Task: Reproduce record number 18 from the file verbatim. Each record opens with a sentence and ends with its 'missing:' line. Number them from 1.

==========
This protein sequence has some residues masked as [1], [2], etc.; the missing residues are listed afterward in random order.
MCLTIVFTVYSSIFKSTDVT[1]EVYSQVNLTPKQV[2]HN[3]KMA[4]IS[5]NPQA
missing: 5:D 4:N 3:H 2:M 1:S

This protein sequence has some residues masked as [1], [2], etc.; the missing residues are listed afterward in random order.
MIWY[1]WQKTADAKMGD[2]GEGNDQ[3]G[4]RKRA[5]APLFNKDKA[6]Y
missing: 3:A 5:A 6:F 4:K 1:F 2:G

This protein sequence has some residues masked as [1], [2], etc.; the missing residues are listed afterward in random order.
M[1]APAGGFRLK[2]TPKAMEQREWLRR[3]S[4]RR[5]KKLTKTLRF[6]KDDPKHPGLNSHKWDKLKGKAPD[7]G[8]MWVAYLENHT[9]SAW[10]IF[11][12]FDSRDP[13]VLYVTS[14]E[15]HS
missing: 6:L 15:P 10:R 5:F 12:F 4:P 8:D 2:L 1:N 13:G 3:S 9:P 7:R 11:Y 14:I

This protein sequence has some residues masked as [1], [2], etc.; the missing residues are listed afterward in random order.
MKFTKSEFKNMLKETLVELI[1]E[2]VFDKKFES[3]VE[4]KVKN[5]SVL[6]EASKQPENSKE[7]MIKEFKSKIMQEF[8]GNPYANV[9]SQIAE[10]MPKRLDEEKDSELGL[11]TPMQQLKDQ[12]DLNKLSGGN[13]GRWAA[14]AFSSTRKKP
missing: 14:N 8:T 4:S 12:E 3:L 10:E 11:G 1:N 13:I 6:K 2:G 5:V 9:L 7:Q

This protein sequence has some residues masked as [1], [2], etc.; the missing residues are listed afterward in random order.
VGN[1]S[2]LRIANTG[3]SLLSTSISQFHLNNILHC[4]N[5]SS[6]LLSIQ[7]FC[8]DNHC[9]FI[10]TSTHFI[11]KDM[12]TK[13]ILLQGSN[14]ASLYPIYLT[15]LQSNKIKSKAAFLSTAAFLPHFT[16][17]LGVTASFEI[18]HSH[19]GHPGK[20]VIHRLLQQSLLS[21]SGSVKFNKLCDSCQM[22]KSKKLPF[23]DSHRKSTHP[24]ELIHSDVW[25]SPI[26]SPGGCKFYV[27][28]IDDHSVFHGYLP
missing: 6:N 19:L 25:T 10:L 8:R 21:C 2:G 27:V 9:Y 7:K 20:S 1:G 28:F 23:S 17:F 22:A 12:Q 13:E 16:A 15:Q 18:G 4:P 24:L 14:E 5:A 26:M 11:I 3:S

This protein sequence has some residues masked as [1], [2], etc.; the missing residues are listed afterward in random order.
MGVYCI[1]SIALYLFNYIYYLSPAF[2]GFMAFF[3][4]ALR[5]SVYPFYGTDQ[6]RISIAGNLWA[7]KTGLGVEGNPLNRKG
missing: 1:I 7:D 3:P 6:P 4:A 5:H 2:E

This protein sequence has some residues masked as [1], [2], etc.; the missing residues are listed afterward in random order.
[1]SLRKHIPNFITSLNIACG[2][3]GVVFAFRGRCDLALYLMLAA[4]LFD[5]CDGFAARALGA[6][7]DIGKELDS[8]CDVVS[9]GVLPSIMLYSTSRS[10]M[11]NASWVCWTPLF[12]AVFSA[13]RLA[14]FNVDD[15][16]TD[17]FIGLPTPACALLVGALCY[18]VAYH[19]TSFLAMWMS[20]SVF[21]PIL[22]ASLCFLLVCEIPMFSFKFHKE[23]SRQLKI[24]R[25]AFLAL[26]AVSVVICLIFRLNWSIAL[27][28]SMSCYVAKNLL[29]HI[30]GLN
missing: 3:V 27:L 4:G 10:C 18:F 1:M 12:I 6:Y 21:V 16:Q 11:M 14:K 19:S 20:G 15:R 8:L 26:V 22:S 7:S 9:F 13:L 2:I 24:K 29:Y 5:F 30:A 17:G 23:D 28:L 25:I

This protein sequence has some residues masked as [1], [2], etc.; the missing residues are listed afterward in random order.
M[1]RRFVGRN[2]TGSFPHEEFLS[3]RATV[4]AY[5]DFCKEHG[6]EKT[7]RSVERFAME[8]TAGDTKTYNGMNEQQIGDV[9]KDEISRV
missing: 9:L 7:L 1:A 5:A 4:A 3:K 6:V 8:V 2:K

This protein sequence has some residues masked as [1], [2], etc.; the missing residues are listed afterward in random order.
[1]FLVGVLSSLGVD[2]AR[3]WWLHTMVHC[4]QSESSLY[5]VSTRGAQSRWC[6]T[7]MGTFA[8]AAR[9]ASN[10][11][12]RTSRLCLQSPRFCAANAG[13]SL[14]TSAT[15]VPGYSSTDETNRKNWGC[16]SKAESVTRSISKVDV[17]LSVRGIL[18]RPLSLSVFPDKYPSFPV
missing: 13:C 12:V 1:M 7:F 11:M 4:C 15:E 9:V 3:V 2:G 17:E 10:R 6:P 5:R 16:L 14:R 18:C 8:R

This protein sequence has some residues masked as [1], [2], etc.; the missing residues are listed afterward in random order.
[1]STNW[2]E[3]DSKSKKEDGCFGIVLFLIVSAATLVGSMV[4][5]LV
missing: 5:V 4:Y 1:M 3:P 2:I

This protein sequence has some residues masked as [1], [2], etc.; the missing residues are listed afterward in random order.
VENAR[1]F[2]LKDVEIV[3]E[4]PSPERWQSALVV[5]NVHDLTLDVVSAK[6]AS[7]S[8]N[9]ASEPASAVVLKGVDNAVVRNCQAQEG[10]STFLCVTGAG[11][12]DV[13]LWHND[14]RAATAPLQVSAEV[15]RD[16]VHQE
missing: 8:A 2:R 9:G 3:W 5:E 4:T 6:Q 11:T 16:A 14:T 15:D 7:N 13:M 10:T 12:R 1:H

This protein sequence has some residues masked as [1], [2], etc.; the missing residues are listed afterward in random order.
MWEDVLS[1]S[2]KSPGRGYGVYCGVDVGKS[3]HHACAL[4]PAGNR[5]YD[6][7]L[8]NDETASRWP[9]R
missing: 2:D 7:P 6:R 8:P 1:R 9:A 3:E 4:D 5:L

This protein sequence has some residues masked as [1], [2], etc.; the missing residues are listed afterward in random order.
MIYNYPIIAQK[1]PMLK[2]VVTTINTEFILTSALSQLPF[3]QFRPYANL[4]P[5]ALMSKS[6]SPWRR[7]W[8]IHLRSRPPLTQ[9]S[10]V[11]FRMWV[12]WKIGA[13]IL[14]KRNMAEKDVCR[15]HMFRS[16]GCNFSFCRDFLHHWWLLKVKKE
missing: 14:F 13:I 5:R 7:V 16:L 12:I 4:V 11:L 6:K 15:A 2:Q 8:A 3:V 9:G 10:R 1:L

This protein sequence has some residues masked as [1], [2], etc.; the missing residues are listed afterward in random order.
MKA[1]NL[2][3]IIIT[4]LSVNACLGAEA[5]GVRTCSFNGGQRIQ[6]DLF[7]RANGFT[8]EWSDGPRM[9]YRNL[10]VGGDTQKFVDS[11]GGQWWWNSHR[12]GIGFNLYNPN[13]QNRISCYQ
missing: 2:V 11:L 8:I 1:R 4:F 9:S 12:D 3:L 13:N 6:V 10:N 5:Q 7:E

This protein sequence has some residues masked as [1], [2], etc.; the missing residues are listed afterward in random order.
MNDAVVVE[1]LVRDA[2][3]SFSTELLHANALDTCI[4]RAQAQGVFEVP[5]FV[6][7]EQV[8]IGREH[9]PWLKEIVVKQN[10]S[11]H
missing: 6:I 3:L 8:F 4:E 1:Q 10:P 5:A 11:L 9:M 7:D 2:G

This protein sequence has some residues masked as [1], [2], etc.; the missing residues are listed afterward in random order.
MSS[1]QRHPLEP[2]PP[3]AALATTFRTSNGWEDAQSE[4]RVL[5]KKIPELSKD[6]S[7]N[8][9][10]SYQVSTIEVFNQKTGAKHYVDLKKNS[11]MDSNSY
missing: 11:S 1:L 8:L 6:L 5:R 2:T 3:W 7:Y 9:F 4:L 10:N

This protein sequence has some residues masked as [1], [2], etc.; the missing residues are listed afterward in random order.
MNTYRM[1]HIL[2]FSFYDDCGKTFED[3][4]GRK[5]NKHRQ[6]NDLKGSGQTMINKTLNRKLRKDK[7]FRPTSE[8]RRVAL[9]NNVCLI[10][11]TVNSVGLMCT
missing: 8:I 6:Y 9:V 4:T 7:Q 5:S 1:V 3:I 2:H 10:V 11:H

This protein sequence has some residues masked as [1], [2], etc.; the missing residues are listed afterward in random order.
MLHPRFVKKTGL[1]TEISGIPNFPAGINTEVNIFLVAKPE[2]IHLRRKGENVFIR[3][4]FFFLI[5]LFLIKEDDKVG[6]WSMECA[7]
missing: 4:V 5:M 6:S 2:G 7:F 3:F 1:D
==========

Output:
This protein sequence has some residues masked as [1], [2], etc.; the missing residues are listed afterward in random order.
MLHPRFVKKTGL[1]TEISGIPNFPAGINTEVNIFLVAKPE[2]IHLRRKGENVFIR[3][4]FFFLI[5]LFLIKEDDKVG[6]WSMECA[7]
missing: 4:V 5:M 6:S 2:G 7:F 3:F 1:D